Monthly Commentary - April 30, 2023
Chinese equities turned lower in April as investors remained skeptical on the longevity and fortitude of China’s economic recovery and lingering U.S. – China tensions. Optimism surrounding valuations, especially within the tech heavy IT, communication services and discretionary sectors reversed course leading to a large sell-off in mega-cap platform companies. Although local A-share listed companies outperformed slightly, it was the foreign-listed, large index names which weakened most in April. Sector dispersion was significant within the MSCI China Index. Consumer discretionary and communication services were down over 10% each in April while energy and financial stocks were up over 8% and 4%, respectively.
Performance Contributors and Detractors
For the month ending April 30, 2023, China Fund, Inc. returned -6.41% while its benchmark, the MSCI China All Shares Index, returned -3.87%. From a sector perspective, the portfolio’s allocation to consumer discretionary and stock selection within real estate detracted the most from relative performance. On the other hand, allocation and stock selection within information technology and allocation to communication services contributed the most to relative performance.
Turning to individual holdings, a top contributor to the portfolio’s absolute and relative performance was NAURA Technology Group, a leading domestic manufacturer of semiconductor equipment, selling to a diverse range of clients including foundries and LED manufacturers. The company benefits from the trend towards its clients looking for more local supply chain providers. With a relatively small market share, the company has an opportunity to ramp up quickly and an ability to scale up.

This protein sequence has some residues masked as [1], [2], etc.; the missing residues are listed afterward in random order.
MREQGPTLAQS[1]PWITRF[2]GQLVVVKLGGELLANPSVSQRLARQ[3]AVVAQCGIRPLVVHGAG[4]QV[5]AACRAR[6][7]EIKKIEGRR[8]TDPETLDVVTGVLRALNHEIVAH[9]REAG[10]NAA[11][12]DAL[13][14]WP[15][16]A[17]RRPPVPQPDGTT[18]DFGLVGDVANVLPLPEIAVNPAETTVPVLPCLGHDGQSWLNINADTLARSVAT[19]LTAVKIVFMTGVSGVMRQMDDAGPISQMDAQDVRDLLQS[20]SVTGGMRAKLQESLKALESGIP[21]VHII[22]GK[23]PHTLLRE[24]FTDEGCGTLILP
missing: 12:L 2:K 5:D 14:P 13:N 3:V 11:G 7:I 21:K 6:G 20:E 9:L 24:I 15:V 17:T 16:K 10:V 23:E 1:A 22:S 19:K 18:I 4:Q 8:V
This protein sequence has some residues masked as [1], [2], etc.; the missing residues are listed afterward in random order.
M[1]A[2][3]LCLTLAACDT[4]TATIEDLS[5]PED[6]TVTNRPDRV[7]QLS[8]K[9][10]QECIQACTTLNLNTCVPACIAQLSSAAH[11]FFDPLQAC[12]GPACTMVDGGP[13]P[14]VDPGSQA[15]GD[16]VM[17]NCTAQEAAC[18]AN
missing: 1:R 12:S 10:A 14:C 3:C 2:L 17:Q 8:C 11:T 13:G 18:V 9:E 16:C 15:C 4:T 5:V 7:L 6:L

On the other hand, JD.com, China’s leading e-Commerce platform company known for its authentic products as well as fast and efficient product delivery and Alibaba, the largest e-commerce platform in China with enterprise services such as cloud computing were the weakest performers. Both companies corrected down following the confluence of macroeconomic and geopolitical news. These are well held names in global portfolios and a risk off appetite towards China led to a selloff in these names given likely global portfolio risk off appetites in China.
China’s reopening continues to be bumpy with some sectors such as consumer discretionary and communication services (advertising) recovering ahead of others. We continue to monitor China’s property market developments as this is key in ensuring growth stability within the country. So far, a gradual, slightly better-than-expected property sector recovery has been seen on the ground. Industrial sector recovery has been weighed down by underperformance in the renewables sectors (EV/solar/wind) so far. We feel that investor sentiment has been overly bearish on concerns about slowing demand and oversupply. This continues to be a secular opportunity for growth and is key in China’s carbon neutrality transition. Platform companies in China continue to experience market sentiment volatility given varying geopolitical reactions. However, valuations are cheap, and any signs of warmer sentiment benefits a recovery in the stock prices of these platform companies more meaningfully.